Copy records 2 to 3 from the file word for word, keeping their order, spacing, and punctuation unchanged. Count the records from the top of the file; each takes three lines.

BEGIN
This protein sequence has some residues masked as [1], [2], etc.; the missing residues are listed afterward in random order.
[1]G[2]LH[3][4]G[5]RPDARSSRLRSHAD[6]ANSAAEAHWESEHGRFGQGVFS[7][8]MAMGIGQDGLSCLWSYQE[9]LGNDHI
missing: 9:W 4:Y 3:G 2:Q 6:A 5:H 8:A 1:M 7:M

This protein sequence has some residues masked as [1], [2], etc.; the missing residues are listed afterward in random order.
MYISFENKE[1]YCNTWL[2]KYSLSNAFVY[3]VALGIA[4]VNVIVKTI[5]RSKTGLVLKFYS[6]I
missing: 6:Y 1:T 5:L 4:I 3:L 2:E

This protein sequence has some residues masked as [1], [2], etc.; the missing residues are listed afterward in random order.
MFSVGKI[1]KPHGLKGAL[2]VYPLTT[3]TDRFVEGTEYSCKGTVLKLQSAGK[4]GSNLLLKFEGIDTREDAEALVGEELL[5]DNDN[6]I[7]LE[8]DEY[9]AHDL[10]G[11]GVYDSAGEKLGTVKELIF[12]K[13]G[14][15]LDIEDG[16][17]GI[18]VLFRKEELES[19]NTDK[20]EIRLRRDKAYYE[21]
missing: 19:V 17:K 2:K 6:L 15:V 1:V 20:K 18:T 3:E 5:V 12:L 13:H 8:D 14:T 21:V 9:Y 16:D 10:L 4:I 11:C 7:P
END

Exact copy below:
This protein sequence has some residues masked as [1], [2], etc.; the missing residues are listed afterward in random order.
MYISFENKE[1]YCNTWL[2]KYSLSNAFVY[3]VALGIA[4]VNVIVKTI[5]RSKTGLVLKFYS[6]I
missing: 6:Y 1:T 5:L 4:I 3:L 2:E

This protein sequence has some residues masked as [1], [2], etc.; the missing residues are listed afterward in random order.
MFSVGKI[1]KPHGLKGAL[2]VYPLTT[3]TDRFVEGTEYSCKGTVLKLQSAGK[4]GSNLLLKFEGIDTREDAEALVGEELL[5]DNDN[6]I[7]LE[8]DEY[9]AHDL[10]G[11]GVYDSAGEKLGTVKELIF[12]K[13]G[14][15]LDIEDG[16][17]GI[18]VLFRKEELES[19]NTDK[20]EIRLRRDKAYYE[21]
missing: 19:V 17:K 2:K 6:L 15:V 1:V 20:K 18:T 3:E 5:V 12:L 13:H 8:D 14:T 21:V 9:Y 16:D 10:L 4:I 11:C 7:P